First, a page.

I don’t want a mosque in my neighborhood. Should I protest?

Your Life
Dr. Gelasia Marquez
May, 2014

They are planning to put a mosque in my neighborhood – along with the noisy call to prayer that occurs several times a day. Is it unreasonable for me to protest?

We live in a world of religious pluralism. Pilgrims came to America aboard the Mayflower in search of religious freedom. Millions have followed and been free to practice their own faith.

In 1965, the Second Vatican Council released Nostra Aetate (In Our Time), a declaration concerning religious tolerance. The document explains that the followers of many religions believe in worshipping God, and use religion to find meaning in their lives. Because of this, Catholics are encouraged to tolerate other religious beliefs, including Islam.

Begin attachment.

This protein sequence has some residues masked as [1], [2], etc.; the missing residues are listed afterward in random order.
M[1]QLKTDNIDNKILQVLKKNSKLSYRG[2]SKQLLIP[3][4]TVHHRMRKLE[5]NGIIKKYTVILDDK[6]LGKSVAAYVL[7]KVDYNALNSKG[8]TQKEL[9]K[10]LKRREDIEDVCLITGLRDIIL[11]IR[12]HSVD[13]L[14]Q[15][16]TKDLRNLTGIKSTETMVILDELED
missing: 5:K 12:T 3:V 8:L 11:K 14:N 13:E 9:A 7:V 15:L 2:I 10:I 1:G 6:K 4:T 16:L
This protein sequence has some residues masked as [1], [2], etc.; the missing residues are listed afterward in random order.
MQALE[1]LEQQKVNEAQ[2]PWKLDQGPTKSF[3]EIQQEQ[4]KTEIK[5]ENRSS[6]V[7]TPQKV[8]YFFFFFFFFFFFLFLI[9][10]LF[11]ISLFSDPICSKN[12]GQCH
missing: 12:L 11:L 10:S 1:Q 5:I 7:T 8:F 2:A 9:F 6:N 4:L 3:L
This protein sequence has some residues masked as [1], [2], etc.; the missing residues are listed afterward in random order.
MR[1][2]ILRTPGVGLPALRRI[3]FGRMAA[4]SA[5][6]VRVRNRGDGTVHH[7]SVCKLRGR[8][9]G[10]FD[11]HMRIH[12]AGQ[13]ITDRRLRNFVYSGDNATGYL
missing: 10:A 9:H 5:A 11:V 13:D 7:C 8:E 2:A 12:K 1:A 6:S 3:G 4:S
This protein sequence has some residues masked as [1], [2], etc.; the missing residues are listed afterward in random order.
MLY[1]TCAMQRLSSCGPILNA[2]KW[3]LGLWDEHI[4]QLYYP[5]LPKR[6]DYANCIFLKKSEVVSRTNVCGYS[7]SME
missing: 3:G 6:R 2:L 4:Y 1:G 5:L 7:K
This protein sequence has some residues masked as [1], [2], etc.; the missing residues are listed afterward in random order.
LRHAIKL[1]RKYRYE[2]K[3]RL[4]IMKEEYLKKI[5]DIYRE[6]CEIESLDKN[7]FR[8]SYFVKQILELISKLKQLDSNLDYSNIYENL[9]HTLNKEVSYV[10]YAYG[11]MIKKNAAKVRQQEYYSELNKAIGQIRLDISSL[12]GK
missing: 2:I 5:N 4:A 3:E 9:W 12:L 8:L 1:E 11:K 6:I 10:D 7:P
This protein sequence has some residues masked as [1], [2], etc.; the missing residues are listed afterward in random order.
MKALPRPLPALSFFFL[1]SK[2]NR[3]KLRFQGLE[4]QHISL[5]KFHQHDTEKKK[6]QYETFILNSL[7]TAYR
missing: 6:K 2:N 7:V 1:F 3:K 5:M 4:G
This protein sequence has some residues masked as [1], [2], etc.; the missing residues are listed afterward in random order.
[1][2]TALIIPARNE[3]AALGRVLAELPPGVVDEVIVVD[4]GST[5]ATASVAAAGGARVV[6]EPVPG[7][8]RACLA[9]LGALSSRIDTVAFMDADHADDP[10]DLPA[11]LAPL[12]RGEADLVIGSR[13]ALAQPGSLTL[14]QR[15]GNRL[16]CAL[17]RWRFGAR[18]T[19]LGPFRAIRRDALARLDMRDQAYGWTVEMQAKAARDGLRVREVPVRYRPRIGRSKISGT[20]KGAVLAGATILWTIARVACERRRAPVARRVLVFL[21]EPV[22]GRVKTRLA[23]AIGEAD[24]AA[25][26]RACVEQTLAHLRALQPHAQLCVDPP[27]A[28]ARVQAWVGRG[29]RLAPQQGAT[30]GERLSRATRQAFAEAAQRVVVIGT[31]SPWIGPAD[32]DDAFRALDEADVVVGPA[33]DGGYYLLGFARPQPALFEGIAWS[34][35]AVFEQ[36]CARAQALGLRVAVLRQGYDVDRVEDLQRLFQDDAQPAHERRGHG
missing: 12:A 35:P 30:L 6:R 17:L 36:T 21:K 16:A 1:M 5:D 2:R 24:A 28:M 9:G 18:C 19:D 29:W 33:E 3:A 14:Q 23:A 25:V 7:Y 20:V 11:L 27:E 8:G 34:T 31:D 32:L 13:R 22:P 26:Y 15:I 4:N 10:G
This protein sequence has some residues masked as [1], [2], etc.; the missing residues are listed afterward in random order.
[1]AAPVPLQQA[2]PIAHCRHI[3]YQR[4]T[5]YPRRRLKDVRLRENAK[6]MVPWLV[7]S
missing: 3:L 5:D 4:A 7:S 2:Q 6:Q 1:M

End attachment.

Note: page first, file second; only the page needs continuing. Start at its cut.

Both Catholics and Muslims can trace their faith back to Abraham. Muslims believe that Jesus was a prophet, and they honor the Virgin Mary. Although a violent history exists between these two faiths, the Catholic Church extends an olive branch in Nostra Aetate and suggests that the two religions coexist peacefully.

I strongly recommend you welcome the sound of the Adhan, or the call to prayer, as a blessing to allow you to pause and thank God for your blessings. Remember, some of your neighbors may be tolerating church bells from your local parish on Sunday morning.


Dr. Gelasia Marquez is a psychologist and family counselor.